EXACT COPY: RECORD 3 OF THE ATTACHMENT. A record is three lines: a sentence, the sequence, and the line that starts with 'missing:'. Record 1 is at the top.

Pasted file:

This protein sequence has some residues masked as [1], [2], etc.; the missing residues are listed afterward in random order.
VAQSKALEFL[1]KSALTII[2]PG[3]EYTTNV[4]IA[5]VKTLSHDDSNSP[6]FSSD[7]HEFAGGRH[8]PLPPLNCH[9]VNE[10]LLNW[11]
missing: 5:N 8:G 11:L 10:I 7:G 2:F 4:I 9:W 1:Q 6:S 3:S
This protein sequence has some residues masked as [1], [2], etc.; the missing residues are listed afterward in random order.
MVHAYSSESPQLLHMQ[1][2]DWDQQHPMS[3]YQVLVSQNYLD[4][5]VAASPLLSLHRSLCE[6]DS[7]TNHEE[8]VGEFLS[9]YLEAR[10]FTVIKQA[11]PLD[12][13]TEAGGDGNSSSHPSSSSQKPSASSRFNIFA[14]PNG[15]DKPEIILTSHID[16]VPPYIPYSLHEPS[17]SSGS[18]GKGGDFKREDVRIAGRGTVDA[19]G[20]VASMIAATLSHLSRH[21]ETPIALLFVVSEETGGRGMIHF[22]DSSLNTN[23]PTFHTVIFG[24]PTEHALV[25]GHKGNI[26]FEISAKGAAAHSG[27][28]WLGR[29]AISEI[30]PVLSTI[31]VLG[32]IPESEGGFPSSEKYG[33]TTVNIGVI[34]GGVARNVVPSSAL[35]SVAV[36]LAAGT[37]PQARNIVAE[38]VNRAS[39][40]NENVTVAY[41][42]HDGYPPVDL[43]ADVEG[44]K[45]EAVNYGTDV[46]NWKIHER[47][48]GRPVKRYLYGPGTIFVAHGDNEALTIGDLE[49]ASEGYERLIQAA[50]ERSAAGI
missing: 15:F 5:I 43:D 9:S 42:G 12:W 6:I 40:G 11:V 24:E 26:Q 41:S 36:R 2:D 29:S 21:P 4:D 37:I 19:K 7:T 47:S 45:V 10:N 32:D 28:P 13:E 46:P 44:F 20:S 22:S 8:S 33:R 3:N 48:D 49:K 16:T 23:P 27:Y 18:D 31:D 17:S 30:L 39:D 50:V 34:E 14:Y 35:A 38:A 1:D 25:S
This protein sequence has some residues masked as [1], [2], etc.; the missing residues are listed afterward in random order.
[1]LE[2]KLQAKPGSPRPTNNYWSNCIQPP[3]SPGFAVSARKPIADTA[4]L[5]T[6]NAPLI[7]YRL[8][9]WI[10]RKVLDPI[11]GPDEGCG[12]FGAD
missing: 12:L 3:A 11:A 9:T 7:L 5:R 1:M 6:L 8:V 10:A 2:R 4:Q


This protein sequence has some residues masked as [1], [2], etc.; the missing residues are listed afterward in random order.
[1]LE[2]KLQAKPGSPRPTNNYWSNCIQPP[3]SPGFAVSARKPIADTA[4]L[5]T[6]NAPLI[7]YRL[8][9]WI[10]RKVLDPI[11]GPDEGCG[12]FGAD
missing: 12:L 3:A 11:A 9:T 7:L 5:R 1:M 6:L 8:V 10:A 2:R 4:Q